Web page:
DATA DOCTORS

Tips and tools to detect and avoid computer phishing scams

Oct 31, 2022, 8:00 PM | Updated: 9:27 pm
In this photo illustration a spam 'Phishing' email is displayed on a laptop screen on March 21,2022...
In this photo illustration a spam 'Phishing' email is displayed on a laptop screen on March 21,2022 in London,England. (Photo by Peter Dazeley/Getty Images)
(Photo by Peter Dazeley/Getty Images)

Q: Are there any resources to help me teach my elderly parents how to spot phishing emails?

A: Despite all the sophisticated methods used to prevent hackers from breaking into our personal accounts, they can all be bypassed if they can trick you into giving up sensitive information.

Far and away, the method of choice for compromising users is through sophisticated phishing messages in email, via text messaging and through social media accounts.

An International coalition known as the Anti-Phishing Working Group observed 1.097,811 phishing attacks in the second quarter of 2022, which is the highest number that they have ever seen.

Social media threats grew at the fastest rate with a nearly 50% increase from Q1 to Q2 of 2022.

This trend is expected to grow because of the simplicity of launching widespread phishing attacks and frankly, because it works so well when it comes to compromising users around the world.

Learning how to spot the obvious signs that something is ‘phishy’ is a skill that everyone should be working to develop as the sophistication level continues to increase.

Common Signs of Phishing
Just about everyone knows that a file attachment in an email message should be considered suspicious, but scammers have resorted to tricks that overcome this suspicion.

A corporate logo, a sense of urgency, and fear are just a few ways that scammers get you to let your guard down.

As a general rule, every file attachment from anyone including those that you know should always be considered ‘guilty until proven innocent’ and should never be opened or downloaded.

If it’s someone you know call, text, or send a separate email to them asking about the file to confirm that it’s valid.

If you receive any file attachment that appears to be from any major delivery service such as FedEx, USPS, UPS or DHL, they are all scams as none of those services will ever send you a file attachment.

Poor grammar, strange greetings and misspelled or strange words are usually a tip-off that someone that doesn’t speak English generated the message and is most likely a phishing scam.

The two biggest tip-offs of a clear scam are the email address that is used as the sender and the URL of any links that are contained in the message. These are also the most difficult to decipher for those that aren’t very tech-savvy.

Oftentimes, the scammers will use a legitimate web address at the beginning of the web address, but if you continue to inspect the rest of the link, it leads to a completely different website.

Another red flag is any message that asks you to verify any kind of information or tells you that you need to reset your password. If you suspect that something is legitimate, manually go to that company’s website and sign into your account. If the warning is legitimate, it will show up in your account notifications.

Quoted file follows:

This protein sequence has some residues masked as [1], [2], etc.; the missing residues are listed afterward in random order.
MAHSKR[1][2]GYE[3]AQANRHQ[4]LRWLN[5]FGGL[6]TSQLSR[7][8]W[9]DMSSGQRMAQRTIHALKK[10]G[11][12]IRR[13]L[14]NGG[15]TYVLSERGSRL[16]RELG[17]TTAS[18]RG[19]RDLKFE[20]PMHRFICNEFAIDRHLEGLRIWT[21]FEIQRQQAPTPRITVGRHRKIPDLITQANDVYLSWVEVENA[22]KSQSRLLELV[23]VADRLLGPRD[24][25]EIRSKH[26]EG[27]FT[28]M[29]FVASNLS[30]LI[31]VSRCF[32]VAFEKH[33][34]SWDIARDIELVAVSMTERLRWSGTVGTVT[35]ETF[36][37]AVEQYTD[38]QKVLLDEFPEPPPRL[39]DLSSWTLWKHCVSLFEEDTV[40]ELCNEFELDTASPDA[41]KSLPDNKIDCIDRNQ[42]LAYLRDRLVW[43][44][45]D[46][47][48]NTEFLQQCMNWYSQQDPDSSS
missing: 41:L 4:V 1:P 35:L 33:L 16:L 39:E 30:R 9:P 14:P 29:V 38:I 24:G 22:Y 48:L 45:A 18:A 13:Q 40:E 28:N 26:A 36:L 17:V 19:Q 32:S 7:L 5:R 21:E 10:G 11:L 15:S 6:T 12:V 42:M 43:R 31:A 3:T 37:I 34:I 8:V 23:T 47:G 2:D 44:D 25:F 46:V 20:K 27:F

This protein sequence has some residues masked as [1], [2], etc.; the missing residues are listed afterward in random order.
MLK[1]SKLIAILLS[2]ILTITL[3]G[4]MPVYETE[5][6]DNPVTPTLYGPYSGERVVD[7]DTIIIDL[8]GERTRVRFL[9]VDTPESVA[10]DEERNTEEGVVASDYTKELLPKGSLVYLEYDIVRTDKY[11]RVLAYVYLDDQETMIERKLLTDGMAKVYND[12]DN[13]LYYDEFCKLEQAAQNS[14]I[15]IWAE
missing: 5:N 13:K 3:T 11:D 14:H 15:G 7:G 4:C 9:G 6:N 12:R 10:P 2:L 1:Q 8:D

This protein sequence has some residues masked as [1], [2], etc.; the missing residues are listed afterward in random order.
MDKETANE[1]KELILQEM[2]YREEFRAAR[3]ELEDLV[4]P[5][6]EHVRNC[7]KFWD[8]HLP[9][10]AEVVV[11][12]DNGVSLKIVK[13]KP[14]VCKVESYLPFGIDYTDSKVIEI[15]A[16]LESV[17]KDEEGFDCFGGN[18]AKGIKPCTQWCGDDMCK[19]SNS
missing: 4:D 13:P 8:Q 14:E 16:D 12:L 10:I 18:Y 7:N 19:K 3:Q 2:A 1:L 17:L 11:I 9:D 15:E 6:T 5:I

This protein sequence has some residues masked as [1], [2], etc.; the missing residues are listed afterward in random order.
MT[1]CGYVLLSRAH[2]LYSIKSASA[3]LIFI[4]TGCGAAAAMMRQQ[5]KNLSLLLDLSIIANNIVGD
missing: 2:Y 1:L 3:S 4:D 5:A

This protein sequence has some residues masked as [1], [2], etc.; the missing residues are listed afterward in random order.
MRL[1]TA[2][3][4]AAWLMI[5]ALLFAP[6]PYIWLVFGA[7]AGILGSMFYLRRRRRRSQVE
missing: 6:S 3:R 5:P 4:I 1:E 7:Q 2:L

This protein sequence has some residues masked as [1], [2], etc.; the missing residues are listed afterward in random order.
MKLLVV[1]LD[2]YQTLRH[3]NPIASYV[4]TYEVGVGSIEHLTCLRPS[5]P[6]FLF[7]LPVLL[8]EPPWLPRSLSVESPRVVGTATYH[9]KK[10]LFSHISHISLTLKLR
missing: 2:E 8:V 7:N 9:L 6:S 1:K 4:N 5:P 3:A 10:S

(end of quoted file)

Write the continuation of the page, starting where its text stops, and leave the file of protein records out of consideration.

Online Phishing Quizzes
One of the best ways to help anyone learn how to spot these increasingly more sophisticated phishing tactics is through the many online phishing quizzes:

Federal Trade Commission:
Google:
OpenDNS:
SonicWall:
PhishingBox:
NexusTek:
ESET (video):

Data Doctors

...
Ken Colburn, Data Doctors

Here are some tips on how to speed up slow starting computers

Here are some ways you can identify and solve potential issues that may be causing your computer to start up slower than normal.
6 days ago
(AP Photo/Jenny Kane, File)...
Data Doctors

An explanation of how new credit cards have information stolen

If you've ever wondered how people can crack a new credit card, here's a rundown and a brief explanation on what thieves could be doing.
13 days ago
(Pexels Photo)...
Ken Colburn, Data Doctors

Here are the differences between Google Chrome and Microsoft Edge

Half of the United States uses Google Chrome as a default browser, but here are the key differences between Chrome and Microsoft Edge.
20 days ago
(Pexels Photo)...
Data Doctors

Tips on how and when to use the iPhone screen recording feature

Here are some tips on when and how to use the the screen recording feature located on the dropdown bar on your iPhone.
27 days ago
(Pexels Photo)...
Data Doctors

Tips for helping the elderly spot and avoid phishing emails

Here are things you should look out for and avoid if you are helping someone detect phishing emails on their mobile devices.
1 month ago
Ken Colburn, Data Doctors

Here are a few tips for detecting keyloggers on a MacBook

If you think you might have a keylogger on your computer, here are a few tips to help you navigate through the situation.
1 month ago

Sponsored Articles

...
Quantum Fiber

How high-speed fiber internet edges out cable for everyday use

In a world where technology drives so much of our daily lives, a lack of high-speed internet can be a major issue.
...
Quantum Fiber

Stream 4K and more with powerful, high-speed fiber internet

Picking which streaming services to subscribe to are difficult choices, and there is no room for internet that cannot handle increased demands.
...
Children’s Cancer Network

Children’s Cancer Network celebrates cancer-fighting superheroes, raises funds during September’s Childhood Cancer Awareness Month

Jace Hyduchak was like most other kids in his kindergarten class: He loved to play basketball, dress up like his favorite superheroes and jump as high as his pint-sized body would take him on his backyard trampoline.
Tips and tools to detect and avoid computer phishing scams